Conflate vs conflagrate

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Conflate and conflagrate are two words that are close in spelling and pronunciation and are often confused. We will examine the meanings of the words conflate and conflagrate, where they came from and some examples of their use in sentences.

Conflate means to combine two ideas, sets of data or information into one thing. To be conflated, these two ideas or sets of information must be factually unrelated. Usually, the word conflate is used to mean a situation in which someone is confused on an issue, though one may conflate information on purpose in order to prove one’s point in a dishonest fashion. Conflate is a transitive verb, which is a verb that takes an object. Related words are conflates, conflated, conflating, conflation. The word conflate is derived from the Latin stem conflat- meaning to melt together.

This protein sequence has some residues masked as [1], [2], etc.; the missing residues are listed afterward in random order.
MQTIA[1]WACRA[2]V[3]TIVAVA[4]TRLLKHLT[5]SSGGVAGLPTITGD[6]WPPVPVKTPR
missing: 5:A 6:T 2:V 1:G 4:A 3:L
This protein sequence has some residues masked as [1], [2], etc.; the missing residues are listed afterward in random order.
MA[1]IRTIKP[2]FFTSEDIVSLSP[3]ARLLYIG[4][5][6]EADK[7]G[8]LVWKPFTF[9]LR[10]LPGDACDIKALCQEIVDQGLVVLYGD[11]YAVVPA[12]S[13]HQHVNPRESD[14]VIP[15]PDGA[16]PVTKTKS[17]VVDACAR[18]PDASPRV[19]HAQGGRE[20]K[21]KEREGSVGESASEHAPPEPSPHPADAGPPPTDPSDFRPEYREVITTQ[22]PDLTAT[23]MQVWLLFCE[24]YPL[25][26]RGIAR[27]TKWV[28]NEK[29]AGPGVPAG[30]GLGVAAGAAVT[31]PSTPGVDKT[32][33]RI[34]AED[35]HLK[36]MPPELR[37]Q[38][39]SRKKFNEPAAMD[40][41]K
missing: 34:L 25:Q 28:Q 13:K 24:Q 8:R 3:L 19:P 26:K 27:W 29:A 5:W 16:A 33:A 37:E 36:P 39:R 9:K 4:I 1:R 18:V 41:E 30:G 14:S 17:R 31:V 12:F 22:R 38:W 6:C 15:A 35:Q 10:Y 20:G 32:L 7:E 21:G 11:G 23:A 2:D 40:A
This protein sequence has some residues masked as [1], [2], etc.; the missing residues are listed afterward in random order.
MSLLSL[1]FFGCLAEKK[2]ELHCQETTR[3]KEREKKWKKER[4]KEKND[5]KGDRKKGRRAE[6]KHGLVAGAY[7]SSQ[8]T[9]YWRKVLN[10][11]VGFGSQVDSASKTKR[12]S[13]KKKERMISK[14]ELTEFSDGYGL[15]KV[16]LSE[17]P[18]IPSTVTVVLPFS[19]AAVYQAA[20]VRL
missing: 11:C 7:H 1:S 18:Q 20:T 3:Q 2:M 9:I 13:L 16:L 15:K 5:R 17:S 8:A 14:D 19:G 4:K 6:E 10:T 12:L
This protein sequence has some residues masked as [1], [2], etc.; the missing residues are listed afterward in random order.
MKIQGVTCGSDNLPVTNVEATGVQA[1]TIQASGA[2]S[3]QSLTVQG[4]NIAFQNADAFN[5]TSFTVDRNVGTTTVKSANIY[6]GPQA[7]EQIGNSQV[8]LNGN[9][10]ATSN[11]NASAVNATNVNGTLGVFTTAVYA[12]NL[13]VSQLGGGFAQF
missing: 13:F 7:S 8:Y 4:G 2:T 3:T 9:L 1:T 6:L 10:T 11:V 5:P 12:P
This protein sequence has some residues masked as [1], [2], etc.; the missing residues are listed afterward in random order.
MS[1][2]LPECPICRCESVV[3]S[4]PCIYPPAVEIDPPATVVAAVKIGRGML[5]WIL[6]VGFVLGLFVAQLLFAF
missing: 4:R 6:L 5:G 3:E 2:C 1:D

Conflagrate means to set on fire or to catch fire. It may be used as a transitive verb or an intransitive verb, related words are conflagrates, conflagrated, conflagrations, conflagration. The word conflagrate is derived from the Latin stem conflagrate– which means to set on fire.


“We curate our lives around this perceived sense of perfection, because we get rewarded with these short-term signals – hearts, likes, thumbs-up -and we conflate that with value and we conflate it with truth. (The Brisbane Times)

Actor and exhausting talker Matt Damon has waded haphazardly into discussion of a post-Harvey Weinstein Hollywood, by embarking on a car-crash interview in which he appeared to conflate false accusations of sexual misconduct with the #MeToo movement, and argued that men who have groped or harassed women should be forgiven as they haven’t molested children or raped women. (The Telegraph)

Today, the ANC just like some former liberation movements, faces another crisis likely to conflagrate into open irreconcilable factions. (The Herald)